Klondike Gold Rush NHP is made up of three units in Alaska and one unit in Seattle, WA. Each of these places played an integral role in the stampede to the Klondike. The three units in Alaska are the Skagway Historic District, the White Pass Trail, and the Chilkoot Trail (including the Dyea Townsite).
Beyond the sites in Seattle and Skagway, the story continues all the way to Dawson City, Yukon Territroy heart of the Klondike Gold Fields. Sites along the way have also been protected by Parks Canada. Together the National Park Service sites along with the Park Canada sites create an International Historical Park linked together by the Chilkoot Trail. The two primary Parks Canada sites include Chilkoot Trail National Historic Site and the Klondike National Historic Sites of Canada.
Stampeders took several routes to the Klondike, some over land and glaciers, others only by water, however most streamed through Skagway or Dyea, Alaska to battle with either the Chilkoot or White Pass routes both ending at Lake Bennett. This is the headwaters of the Yukon River, and marks only half way point of the 1500 mile journey to the Klondike Gold Fields, from Seattle, WA to Dawson City, YT.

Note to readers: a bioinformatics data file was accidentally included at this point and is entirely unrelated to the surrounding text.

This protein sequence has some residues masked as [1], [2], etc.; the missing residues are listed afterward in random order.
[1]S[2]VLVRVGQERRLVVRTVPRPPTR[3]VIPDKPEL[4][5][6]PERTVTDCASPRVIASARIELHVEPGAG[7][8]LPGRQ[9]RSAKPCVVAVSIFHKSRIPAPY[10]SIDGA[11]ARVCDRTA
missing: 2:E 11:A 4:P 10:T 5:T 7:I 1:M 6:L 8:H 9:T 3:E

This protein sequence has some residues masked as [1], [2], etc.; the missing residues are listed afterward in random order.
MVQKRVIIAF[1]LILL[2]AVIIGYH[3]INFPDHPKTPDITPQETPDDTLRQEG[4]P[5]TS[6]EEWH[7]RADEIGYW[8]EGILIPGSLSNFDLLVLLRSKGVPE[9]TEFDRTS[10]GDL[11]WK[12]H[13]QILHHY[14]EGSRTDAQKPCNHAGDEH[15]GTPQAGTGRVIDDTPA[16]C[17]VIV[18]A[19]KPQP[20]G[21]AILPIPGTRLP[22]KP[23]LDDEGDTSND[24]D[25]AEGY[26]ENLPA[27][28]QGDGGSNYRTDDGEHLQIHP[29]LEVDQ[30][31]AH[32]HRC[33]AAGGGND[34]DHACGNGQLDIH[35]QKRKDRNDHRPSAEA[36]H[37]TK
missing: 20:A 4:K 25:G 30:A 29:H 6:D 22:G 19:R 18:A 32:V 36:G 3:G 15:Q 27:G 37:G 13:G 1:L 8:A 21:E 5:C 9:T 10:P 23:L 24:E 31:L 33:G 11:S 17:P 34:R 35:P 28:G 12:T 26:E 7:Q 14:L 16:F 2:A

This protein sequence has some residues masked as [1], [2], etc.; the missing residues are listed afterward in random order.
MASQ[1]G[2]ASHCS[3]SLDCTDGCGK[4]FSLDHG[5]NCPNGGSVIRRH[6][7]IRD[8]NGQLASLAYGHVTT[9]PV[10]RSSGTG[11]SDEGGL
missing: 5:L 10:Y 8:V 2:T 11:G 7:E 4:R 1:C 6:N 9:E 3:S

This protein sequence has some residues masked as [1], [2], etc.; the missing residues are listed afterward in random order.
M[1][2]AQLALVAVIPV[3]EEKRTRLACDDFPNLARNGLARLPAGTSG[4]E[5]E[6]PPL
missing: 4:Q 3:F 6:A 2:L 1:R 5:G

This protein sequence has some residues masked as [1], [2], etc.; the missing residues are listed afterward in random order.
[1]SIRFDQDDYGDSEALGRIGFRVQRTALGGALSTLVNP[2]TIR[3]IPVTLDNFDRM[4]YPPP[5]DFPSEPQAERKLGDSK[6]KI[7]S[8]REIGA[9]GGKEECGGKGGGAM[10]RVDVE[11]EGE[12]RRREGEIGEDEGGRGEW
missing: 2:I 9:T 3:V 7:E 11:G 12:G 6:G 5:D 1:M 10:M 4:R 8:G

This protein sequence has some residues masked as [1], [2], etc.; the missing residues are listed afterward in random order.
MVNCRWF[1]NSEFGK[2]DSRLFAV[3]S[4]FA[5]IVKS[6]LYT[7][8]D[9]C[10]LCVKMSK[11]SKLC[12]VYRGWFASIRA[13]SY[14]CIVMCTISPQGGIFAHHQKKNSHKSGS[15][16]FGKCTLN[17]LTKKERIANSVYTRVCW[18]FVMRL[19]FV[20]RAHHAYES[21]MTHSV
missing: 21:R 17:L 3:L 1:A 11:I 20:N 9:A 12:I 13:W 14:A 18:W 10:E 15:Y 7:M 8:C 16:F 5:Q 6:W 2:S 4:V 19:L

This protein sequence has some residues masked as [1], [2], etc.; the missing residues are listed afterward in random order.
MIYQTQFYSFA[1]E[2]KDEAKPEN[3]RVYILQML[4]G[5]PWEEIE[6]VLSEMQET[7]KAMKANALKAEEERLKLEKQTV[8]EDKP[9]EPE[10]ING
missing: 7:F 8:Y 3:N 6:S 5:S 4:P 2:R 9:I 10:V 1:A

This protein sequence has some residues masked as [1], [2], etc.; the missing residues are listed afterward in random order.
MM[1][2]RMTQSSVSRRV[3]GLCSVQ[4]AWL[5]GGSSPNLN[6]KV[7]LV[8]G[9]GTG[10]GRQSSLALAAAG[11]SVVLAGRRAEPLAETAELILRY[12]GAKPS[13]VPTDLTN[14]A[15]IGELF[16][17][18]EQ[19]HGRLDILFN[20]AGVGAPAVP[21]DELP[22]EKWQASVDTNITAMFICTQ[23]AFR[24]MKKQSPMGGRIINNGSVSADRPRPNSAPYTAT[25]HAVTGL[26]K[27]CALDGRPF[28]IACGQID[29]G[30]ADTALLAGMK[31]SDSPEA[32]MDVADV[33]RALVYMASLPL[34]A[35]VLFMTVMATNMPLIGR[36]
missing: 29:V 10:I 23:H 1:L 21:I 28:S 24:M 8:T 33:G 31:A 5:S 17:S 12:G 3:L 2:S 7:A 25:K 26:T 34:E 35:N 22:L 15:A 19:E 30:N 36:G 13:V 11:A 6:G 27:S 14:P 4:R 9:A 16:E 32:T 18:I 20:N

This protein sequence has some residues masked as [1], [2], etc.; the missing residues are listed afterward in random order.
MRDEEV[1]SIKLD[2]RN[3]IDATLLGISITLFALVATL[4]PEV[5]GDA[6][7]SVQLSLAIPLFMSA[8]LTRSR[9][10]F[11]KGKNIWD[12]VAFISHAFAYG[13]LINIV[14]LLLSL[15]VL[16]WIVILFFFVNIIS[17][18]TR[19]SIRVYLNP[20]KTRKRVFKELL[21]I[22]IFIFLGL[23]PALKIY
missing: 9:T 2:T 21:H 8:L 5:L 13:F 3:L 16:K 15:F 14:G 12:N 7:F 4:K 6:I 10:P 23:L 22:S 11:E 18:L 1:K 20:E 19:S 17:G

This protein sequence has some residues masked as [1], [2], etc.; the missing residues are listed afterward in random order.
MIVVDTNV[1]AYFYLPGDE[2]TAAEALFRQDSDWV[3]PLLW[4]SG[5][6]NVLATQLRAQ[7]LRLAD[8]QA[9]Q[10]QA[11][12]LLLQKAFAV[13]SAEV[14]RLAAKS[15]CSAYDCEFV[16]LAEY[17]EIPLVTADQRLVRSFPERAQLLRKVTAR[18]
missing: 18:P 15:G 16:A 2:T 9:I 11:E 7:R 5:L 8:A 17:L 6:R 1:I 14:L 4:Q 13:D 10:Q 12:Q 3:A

Did You Know?
After gaining international acclaim for his work on the ground-breaking White Pass & Yukon Route Railroad, contractor Michael J. Heney began construction on the Copper River & Northwestern Railway, connecting the remote mining town of Kennecott, Alaska to the coastal port town of Cordova.